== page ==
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Anthony Bruce Summers
December 21, 1942
Summers, an Irish citizen, has for more than thirty years been working with Robbyn Swan, who became his co-author and fourth wife. After studying modern languages at Oxford University, he began work in laboring jobs, later progressing to freelance reporting for London newspapers. He later worked at Granada TV's World in Action, the UK's first tabloid public affairs program, and following that he wrote the news for the Swiss Broadcasting Corporation's Overseas Service. Later, he went back to England to BBC's Television News and then the BBC's 24 Hours, a late evening current affairs show that brought viewers international coverage of events.
Summers became the BBC's youngest Producer at 24, travelling worldwide and sending filmed reports from the United States, across Central and Latin America, and the conflicts in Vietnam, the Middle East, and Africa. A main focus, though, was on the momentous events of the 1960s and 1970s in the United States – such as on-the-spot reports, during 1968, on the assassination of Martin Luther King Jr. and on Robert F. Kennedy's bid for the presidency. He smuggled cameras into the then Soviet Union to obtain the only TV interview with dissident physicist Andrei Sakharov – when he was under house arrest, having just won the 1975 Nobel Peace Prize.
Summers has written about historical figures including Tsar Nicholas II of Russia, President John F. Kennedy, FBI Director J. Edgar Hoover, President Richard Nixon, and Admiral Husband Kimmel, who commanded the U.S. fleet at Pearl Harbor. He is author of a major book on the 9/11 attacks on New York and Washington. He has also written biographies of celebrities Marilyn Monroe and Frank Sinatra, and investigations of Britain's Profumo Affair and the 2007 disappearance in Portugal of the British child, Madeleine McCann.
The File on the Tsar, with Tom Mangold (1976)
Summers published The File on the Tsar with former BBC colleague, Tom Mangold, in 1976. The book is on the disappearance and presumed execution of Nicholas II, last Tsar of Russia, and his family. In the UK, The Sunday Times said it "demolished the massacre story beyond recovery. There is not a dull page in this book." In the U.S.A., the Los Angeles Times called it "a compelling and impressive work", Cosmopolitan deemed it "sensational...a masterful work of great suspense, meticulously researched". In a comparison that must surely have pleased the authors, The Toronto Sun rated the book's "superlative investigative reporting that makes Woodward and Bernstein seem like beginners."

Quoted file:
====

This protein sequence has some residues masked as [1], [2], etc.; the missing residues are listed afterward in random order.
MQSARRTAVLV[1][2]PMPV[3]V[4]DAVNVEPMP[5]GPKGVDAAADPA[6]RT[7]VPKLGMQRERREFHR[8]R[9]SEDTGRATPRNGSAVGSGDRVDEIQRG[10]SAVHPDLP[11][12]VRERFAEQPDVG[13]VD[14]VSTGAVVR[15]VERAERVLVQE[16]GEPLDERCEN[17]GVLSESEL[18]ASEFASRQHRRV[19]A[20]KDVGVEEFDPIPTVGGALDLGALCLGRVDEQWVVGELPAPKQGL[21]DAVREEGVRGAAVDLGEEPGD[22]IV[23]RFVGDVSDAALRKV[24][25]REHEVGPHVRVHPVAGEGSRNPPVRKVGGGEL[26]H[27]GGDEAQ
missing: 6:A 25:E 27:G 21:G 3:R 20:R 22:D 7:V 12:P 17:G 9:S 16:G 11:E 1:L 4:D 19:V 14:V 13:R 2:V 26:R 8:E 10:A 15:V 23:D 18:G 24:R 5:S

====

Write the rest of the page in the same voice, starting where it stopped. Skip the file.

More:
Conspiracy (1980), since updated as Not in Your Lifetime (1998 and 2013)
In the late 1970s Summers was working on a documentary for Panorama about the recently released report from the United States House Select Committee on Assassinations. Interviews for that program served as the impetus for Summers' 1980 book on the assassination of President John F. Kennedy, Conspiracy . Conspiracy was later updated as Not in Your Lifetime: The Defining Book on the JFK Assassination. In the most recent, 2013, edition, Summers was first to report the alleged confession of a Cuban sharpshooter, Herminio Diaz Garcia, to have taken part in the assassination.
The book won the Crime Writers' Association's Gold Dagger for Non-Fiction in 1980. The New York Times described Conspiracy as "important...serves to dramatize, as no previous book has done, the superficiality of the Warren Commission's investigation." The Boston Globe described Conspiracy as "the closest thing we have that literary chimera, a definitive work on the events in Dallas."
In the UK, The Daily Telegraph described Summers' approach as "dismissing the more fevered theories while casting doubt on the Warren Commission". Author and journalist Burton Hersh described Conspiracy as "bedrock to the literature".
Goddess, the Secret Lives of Marilyn Monroe (1985)
The Boston Globe's reviewer described Summers' biography of Marilyn Monroe as "mesmerizing, disturbing...reads like something out of a Robert Ludlum thriller." The New York Times' Christopher Lehmann Haupt wrote that the book made for "extraordinary reading...the ghost of Marilyn Monroe cries out in these pages." Lehmann-Haupt wrote that one of Summers's most sensational conclusions was that Robert F. Kennedy was involved with Monroe's death and that at some point he removed evidence that she was sexually involved with him and his brother from the scene. About these conclusions, Lehmann-Haupt wrote "[I]t’s possible that the exposure of hidden weaknesses in [Summers'] case may turn his reconstruction to dust. But his case is singularly impressive."
Summers' research is criticised by the literature professor Sarah Churchwell in her work The Many Lives of Marilyn Monroe. Churchwell observes that although Summers interviewed 650 people, "The interviews often repeat second- or third-hand accounts of what someone else said, and neither Summers nor his sources is [sic] particularly dispassionate". Churchwell writes that "Summers proffers – but does not prove – a series of sensational claims".
In April 2022, Netflix premiered a feature-length documentary film, The Mystery of Marilyn Monroe: The Unheard Tapes, based on the Goddess book, directed by Emma Cooper. Summers features prominently in the film, which includes Summers’ previously unreleased audiotaped interviews of close friends and contacts of the actress.
Honeytrap, the Secret Lives of Stephen Ward, with Stephen Dorril (1987)
Summers' and Stephen Dorril's investigation of the British political scandal known as the Profumo Affair was widely reviewed in the British press. The Observer said the book "ought to be read...Profumo is Italian for perfume, but the whole thing stinks to high heaven." The Tribune judged it "quite exceptional...massive demystification of the social and sexual lives of the English ruling class."
Official and Confidential, The Secret Life of J. Edgar Hoover (1993)
The Christian Science Monitor described Summers' 1993 biography of former FBI Director J. Edgar Hoover as "gritty, fast-paced and disturbing", that his "case against Hoover is overwhelming." The Philadelphia Inquirer review considered Summers' take on Hoover "an important book that should give all of us pause, especially policy makers."